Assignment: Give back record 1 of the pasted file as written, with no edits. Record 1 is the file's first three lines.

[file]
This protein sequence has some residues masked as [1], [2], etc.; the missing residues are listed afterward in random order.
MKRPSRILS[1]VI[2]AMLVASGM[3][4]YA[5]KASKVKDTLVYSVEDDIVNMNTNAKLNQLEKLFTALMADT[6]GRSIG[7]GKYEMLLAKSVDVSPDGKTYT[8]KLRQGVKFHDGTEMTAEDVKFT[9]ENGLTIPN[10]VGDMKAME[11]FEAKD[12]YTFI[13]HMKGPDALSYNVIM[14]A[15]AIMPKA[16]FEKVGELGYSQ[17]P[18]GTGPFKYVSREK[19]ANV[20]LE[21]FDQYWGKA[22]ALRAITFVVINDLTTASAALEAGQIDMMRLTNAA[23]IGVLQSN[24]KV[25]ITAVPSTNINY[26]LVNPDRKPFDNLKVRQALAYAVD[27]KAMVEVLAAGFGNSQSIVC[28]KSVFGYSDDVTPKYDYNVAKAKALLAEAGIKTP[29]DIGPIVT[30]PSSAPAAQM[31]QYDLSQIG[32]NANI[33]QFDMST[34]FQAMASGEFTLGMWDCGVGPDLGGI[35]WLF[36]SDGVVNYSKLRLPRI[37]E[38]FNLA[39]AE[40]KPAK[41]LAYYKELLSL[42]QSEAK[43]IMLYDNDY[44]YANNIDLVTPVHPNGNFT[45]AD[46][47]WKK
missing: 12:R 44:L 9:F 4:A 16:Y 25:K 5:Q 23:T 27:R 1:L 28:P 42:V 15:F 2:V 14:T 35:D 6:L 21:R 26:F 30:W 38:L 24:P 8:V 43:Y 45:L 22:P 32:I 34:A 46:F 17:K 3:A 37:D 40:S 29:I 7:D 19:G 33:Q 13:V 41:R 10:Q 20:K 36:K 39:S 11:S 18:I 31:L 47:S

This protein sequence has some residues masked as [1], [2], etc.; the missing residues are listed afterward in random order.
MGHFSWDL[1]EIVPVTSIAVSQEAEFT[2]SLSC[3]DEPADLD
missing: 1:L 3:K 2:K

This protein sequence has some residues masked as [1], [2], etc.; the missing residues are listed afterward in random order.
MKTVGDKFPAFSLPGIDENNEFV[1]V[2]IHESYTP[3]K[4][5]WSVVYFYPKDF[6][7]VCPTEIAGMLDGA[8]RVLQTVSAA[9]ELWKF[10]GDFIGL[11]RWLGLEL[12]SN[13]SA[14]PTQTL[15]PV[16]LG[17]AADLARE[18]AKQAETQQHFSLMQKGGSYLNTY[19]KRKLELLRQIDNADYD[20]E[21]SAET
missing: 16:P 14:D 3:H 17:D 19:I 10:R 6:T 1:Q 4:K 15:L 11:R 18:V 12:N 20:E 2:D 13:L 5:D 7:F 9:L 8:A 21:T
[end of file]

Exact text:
This protein sequence has some residues masked as [1], [2], etc.; the missing residues are listed afterward in random order.
MKRPSRILS[1]VI[2]AMLVASGM[3][4]YA[5]KASKVKDTLVYSVEDDIVNMNTNAKLNQLEKLFTALMADT[6]GRSIG[7]GKYEMLLAKSVDVSPDGKTYT[8]KLRQGVKFHDGTEMTAEDVKFT[9]ENGLTIPN[10]VGDMKAME[11]FEAKD[12]YTFI[13]HMKGPDALSYNVIM[14]A[15]AIMPKA[16]FEKVGELGYSQ[17]P[18]GTGPFKYVSREK[19]ANV[20]LE[21]FDQYWGKA[22]ALRAITFVVINDLTTASAALEAGQIDMMRLTNAA[23]IGVLQSN[24]KV[25]ITAVPSTNINY[26]LVNPDRKPFDNLKVRQALAYAVD[27]KAMVEVLAAGFGNSQSIVC[28]KSVFGYSDDVTPKYDYNVAKAKALLAEAGIKTP[29]DIGPIVT[30]PSSAPAAQM[31]QYDLSQIG[32]NANI[33]QFDMST[34]FQAMASGEFTLGMWDCGVGPDLGGI[35]WLF[36]SDGVVNYSKLRLPRI[37]E[38]FNLA[39]AE[40]KPAK[41]LAYYKELLSL[42]QSEAK[43]IMLYDNDY[44]YANNIDLVTPVHPNGNFT[45]AD[46][47]WKK
missing: 12:R 44:L 9:F 4:A 16:Y 25:K 5:Q 23:T 27:R 1:L 28:P 42:V 15:F 2:V 14:T 35:D 6:L 21:R 26:F 30:W 38:L 24:P 8:V 43:Y 45:L 22:P 32:I 34:A 46:F 17:K 3:A 37:D 40:S 29:I 7:D 19:G 33:Q 13:V 41:R 10:Q 20:K 36:K 39:S 11:S 18:I 31:L 47:S